Every day, researchers, therapists, and clinicians across the Partners HealthCare System investigate rehabilitation techniques and practices aimed to improve our patients’ quality of life and increase mobility. One patient, Meredith Koch, continues to benefit from this integrated care.
Three years ago, just shy of her 25th birthday, Meredith’s life took an unexpected twist when a piano fell on her while being lifted from a truck. Diagnosed with an L-1 burst fracture and mid-sternum fracture, she underwent a nine-hour surgery that fused her spine and returned some function to her quad muscles, but could not restore her mobility. She remained paralyzed from the waist down.
Meredith spent the next month as an inpatient at Spaulding Rehabilitation Hospital, where she learned to grapple with both the boundaries and the possibilities of her new normal. Though she admits acceptance was her first challenge, it was adaptive cycling—one of the supportive treatment modalities offered as part of Spaulding rehabilitative care—that helped her turn a corner.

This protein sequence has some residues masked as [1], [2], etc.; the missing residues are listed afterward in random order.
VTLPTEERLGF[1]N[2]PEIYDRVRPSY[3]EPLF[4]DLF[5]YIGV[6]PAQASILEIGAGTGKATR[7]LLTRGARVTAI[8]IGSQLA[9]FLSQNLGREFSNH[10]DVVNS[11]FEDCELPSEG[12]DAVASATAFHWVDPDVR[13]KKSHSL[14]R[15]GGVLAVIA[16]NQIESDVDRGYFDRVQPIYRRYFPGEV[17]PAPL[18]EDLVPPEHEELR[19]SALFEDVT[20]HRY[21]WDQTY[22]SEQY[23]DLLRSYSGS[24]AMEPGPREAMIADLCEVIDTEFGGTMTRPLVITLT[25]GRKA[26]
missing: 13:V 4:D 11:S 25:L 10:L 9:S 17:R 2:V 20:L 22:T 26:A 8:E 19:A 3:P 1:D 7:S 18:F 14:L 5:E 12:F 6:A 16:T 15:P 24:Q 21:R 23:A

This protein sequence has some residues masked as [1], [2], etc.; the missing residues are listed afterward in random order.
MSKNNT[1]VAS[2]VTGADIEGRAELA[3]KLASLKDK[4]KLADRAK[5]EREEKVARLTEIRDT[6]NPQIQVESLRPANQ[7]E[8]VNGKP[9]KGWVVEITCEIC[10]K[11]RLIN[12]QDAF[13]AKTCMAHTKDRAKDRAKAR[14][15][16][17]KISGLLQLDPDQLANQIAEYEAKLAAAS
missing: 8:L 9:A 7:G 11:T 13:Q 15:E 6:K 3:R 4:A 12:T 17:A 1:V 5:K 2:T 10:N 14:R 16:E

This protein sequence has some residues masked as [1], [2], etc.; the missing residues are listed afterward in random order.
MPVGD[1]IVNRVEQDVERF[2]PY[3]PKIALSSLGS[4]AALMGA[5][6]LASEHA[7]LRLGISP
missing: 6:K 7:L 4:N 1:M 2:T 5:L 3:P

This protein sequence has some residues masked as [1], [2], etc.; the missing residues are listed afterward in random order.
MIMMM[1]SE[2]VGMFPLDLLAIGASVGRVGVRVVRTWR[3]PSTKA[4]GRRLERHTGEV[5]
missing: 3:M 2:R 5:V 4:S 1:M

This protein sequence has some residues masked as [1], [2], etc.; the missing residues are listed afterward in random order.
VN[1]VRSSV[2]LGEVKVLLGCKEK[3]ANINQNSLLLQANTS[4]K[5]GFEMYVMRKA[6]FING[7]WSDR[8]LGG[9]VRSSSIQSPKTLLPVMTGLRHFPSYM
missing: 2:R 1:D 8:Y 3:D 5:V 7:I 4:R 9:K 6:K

“It was the first glimmer of hope when I realized that being paralyzed didn’t have to change who I was, it simply changed how I would accomplish my goals,” Meredith says.
An article highlighting Spaulding physician and Paralympic athlete Cheri Blauwet, MD—who eventually became a mentor and friend—offered further inspiration. Today, Meredith has regained use of some muscles and nerves, and remains actively committed to her ongoing recovery. She’s added swimming and skiing to her adaptive sports lineup, and today is training for the 2020 Paralympics in swimming. She highlighted her return to sports and her career in health care in a TedxNewport talk advocating for inclusive design to support the one in five Americans with disabilities.
“I will not allow a piano to stop me from doing something I love,” Meredith notes. “It’s about getting from one end of the pool to the other—not the way we do it.”
Image via Christopher & Dana Reeve Foundation.